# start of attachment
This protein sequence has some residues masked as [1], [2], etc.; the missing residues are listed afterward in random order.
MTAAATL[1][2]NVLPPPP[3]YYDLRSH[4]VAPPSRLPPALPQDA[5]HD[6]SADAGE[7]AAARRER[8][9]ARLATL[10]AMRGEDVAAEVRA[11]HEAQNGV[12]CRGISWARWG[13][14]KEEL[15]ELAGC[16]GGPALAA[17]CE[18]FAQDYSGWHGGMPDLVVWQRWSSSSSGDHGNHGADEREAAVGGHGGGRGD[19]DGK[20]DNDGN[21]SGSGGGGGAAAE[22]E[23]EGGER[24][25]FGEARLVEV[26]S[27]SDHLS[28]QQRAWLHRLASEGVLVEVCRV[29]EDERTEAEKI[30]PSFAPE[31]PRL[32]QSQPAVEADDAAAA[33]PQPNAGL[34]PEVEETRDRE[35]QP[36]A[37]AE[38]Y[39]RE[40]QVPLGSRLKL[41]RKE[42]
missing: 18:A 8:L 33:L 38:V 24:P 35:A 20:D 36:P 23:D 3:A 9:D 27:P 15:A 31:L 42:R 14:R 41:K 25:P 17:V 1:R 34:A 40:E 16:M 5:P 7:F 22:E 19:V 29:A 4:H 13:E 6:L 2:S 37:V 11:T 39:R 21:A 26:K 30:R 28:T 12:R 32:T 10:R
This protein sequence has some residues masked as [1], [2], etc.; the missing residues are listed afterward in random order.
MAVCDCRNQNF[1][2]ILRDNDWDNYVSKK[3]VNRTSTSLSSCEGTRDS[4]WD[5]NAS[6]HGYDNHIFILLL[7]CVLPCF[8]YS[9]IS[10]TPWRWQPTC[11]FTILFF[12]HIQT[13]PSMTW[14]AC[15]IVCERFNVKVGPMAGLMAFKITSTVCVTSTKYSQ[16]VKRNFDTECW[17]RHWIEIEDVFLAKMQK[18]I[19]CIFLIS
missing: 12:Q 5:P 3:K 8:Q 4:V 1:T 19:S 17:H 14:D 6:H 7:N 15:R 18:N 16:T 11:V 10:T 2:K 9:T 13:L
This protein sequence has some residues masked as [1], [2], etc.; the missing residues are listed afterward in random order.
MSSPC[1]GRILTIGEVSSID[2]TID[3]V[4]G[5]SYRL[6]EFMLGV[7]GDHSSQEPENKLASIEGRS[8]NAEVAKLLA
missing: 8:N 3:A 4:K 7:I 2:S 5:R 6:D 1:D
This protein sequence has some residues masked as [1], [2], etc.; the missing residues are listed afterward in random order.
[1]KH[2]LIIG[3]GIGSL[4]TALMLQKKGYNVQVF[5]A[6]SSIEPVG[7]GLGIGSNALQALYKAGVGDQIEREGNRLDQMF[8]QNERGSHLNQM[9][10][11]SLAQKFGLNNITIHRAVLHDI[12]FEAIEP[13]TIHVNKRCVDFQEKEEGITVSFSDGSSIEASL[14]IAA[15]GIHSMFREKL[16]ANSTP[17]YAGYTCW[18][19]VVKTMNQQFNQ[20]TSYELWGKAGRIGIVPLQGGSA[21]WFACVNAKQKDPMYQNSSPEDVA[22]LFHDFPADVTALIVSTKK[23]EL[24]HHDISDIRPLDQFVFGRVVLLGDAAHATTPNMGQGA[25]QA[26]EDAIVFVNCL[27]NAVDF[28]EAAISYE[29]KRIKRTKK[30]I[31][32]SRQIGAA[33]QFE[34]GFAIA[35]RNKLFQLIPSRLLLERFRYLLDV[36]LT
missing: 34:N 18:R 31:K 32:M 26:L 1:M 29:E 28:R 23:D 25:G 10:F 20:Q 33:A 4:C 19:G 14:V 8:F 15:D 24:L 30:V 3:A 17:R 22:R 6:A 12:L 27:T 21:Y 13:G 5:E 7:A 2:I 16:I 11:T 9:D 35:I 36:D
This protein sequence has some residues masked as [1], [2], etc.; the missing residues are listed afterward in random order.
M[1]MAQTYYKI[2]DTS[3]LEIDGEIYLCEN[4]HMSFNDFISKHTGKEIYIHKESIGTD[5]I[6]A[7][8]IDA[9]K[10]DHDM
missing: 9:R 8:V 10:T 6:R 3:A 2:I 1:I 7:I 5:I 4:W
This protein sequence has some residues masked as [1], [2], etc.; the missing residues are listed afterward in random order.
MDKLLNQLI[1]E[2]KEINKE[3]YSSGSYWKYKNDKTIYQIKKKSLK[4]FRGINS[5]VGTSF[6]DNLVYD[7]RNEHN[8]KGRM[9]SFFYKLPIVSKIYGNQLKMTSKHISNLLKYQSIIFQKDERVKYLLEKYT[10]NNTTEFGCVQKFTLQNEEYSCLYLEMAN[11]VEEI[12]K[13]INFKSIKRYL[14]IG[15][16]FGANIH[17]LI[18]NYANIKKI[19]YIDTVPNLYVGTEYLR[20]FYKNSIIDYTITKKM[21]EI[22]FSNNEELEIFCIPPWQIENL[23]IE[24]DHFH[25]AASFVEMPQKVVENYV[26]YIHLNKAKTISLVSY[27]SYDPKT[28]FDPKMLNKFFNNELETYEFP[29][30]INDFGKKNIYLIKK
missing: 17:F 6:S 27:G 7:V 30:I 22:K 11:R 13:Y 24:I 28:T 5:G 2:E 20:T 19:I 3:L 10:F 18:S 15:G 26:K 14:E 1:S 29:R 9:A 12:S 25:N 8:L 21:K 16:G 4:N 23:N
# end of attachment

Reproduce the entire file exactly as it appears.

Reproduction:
This protein sequence has some residues masked as [1], [2], etc.; the missing residues are listed afterward in random order.
MTAAATL[1][2]NVLPPPP[3]YYDLRSH[4]VAPPSRLPPALPQDA[5]HD[6]SADAGE[7]AAARRER[8][9]ARLATL[10]AMRGEDVAAEVRA[11]HEAQNGV[12]CRGISWARWG[13][14]KEEL[15]ELAGC[16]GGPALAA[17]CE[18]FAQDYSGWHGGMPDLVVWQRWSSSSSGDHGNHGADEREAAVGGHGGGRGD[19]DGK[20]DNDGN[21]SGSGGGGGAAAE[22]E[23]EGGER[24][25]FGEARLVEV[26]S[27]SDHLS[28]QQRAWLHRLASEGVLVEVCRV[29]EDERTEAEKI[30]PSFAPE[31]PRL[32]QSQPAVEADDAAAA[33]PQPNAGL[34]PEVEETRDRE[35]QP[36]A[37]AE[38]Y[39]RE[40]QVPLGSRLKL[41]RKE[42]
missing: 18:A 8:L 33:L 38:V 24:P 35:A 20:D 36:P 23:D 3:A 9:D 27:P 15:A 31:L 42:R 14:R 41:K 25:P 17:V 1:R 34:A 40:E 16:M 5:P 7:F 22:E 19:V 29:A 4:H 13:E 6:L 2:S 37:V 11:T 39:R 21:A 26:K 30:R 28:T 12:R 32:T 10:R
This protein sequence has some residues masked as [1], [2], etc.; the missing residues are listed afterward in random order.
MAVCDCRNQNF[1][2]ILRDNDWDNYVSKK[3]VNRTSTSLSSCEGTRDS[4]WD[5]NAS[6]HGYDNHIFILLL[7]CVLPCF[8]YS[9]IS[10]TPWRWQPTC[11]FTILFF[12]HIQT[13]PSMTW[14]AC[15]IVCERFNVKVGPMAGLMAFKITSTVCVTSTKYSQ[16]VKRNFDTECW[17]RHWIEIEDVFLAKMQK[18]I[19]CIFLIS
missing: 12:Q 5:P 3:K 8:Q 4:V 1:T 19:S 17:H 14:D 6:H 7:N 15:R 18:N 16:T 11:V 10:T 2:K 9:T 13:L
This protein sequence has some residues masked as [1], [2], etc.; the missing residues are listed afterward in random order.
MSSPC[1]GRILTIGEVSSID[2]TID[3]V[4]G[5]SYRL[6]EFMLGV[7]GDHSSQEPENKLASIEGRS[8]NAEVAKLLA
missing: 8:N 3:A 4:K 7:I 2:S 5:R 6:D 1:D
This protein sequence has some residues masked as [1], [2], etc.; the missing residues are listed afterward in random order.
[1]KH[2]LIIG[3]GIGSL[4]TALMLQKKGYNVQVF[5]A[6]SSIEPVG[7]GLGIGSNALQALYKAGVGDQIEREGNRLDQMF[8]QNERGSHLNQM[9][10][11]SLAQKFGLNNITIHRAVLHDI[12]FEAIEP[13]TIHVNKRCVDFQEKEEGITVSFSDGSSIEASL[14]IAA[15]GIHSMFREKL[16]ANSTP[17]YAGYTCW[18][19]VVKTMNQQFNQ[20]TSYELWGKAGRIGIVPLQGGSA[21]WFACVNAKQKDPMYQNSSPEDVA[22]LFHDFPADVTALIVSTKK[23]EL[24]HHDISDIRPLDQFVFGRVVLLGDAAHATTPNMGQGA[25]QA[26]EDAIVFVNCL[27]NAVDF[28]EAAISYE[29]KRIKRTKK[30]I[31][32]SRQIGAA[33]QFE[34]GFAIA[35]RNKLFQLIPSRLLLERFRYLLDV[36]LT
missing: 34:N 18:R 31:K 32:M 26:L 1:M 29:E 28:R 23:D 25:G 10:F 20:Q 33:A 4:C 19:G 14:V 8:F 15:D 24:L 30:V 3:A 17:R 22:R 6:A 12:L 27:T 21:Y 13:G 5:E 7:A 2:I 16:I 11:T 9:D 35:I 36:D
This protein sequence has some residues masked as [1], [2], etc.; the missing residues are listed afterward in random order.
M[1]MAQTYYKI[2]DTS[3]LEIDGEIYLCEN[4]HMSFNDFISKHTGKEIYIHKESIGTD[5]I[6]A[7][8]IDA[9]K[10]DHDM
missing: 9:R 8:V 10:T 6:R 3:A 2:I 1:I 7:I 5:I 4:W
This protein sequence has some residues masked as [1], [2], etc.; the missing residues are listed afterward in random order.
MDKLLNQLI[1]E[2]KEINKE[3]YSSGSYWKYKNDKTIYQIKKKSLK[4]FRGINS[5]VGTSF[6]DNLVYD[7]RNEHN[8]KGRM[9]SFFYKLPIVSKIYGNQLKMTSKHISNLLKYQSIIFQKDERVKYLLEKYT[10]NNTTEFGCVQKFTLQNEEYSCLYLEMAN[11]VEEI[12]K[13]INFKSIKRYL[14]IG[15][16]FGANIH[17]LI[18]NYANIKKI[19]YIDTVPNLYVGTEYLR[20]FYKNSIIDYTITKKM[21]EI[22]FSNNEELEIFCIPPWQIENL[23]IE[24]DHFH[25]AASFVEMPQKVVENYV[26]YIHLNKAKTISLVSY[27]SYDPKT[28]FDPKMLNKFFNNELETYEFP[29][30]INDFGKKNIYLIKK
missing: 17:F 6:S 27:G 7:V 30:I 22:K 11:R 13:Y 24:I 28:T 5:G 2:E 20:T 19:I 3:L 10:F 18:S 15:G 26:K 14:E 1:S 29:R 9:A 12:S 25:N 8:L 21:K 16:G 4:N 23:N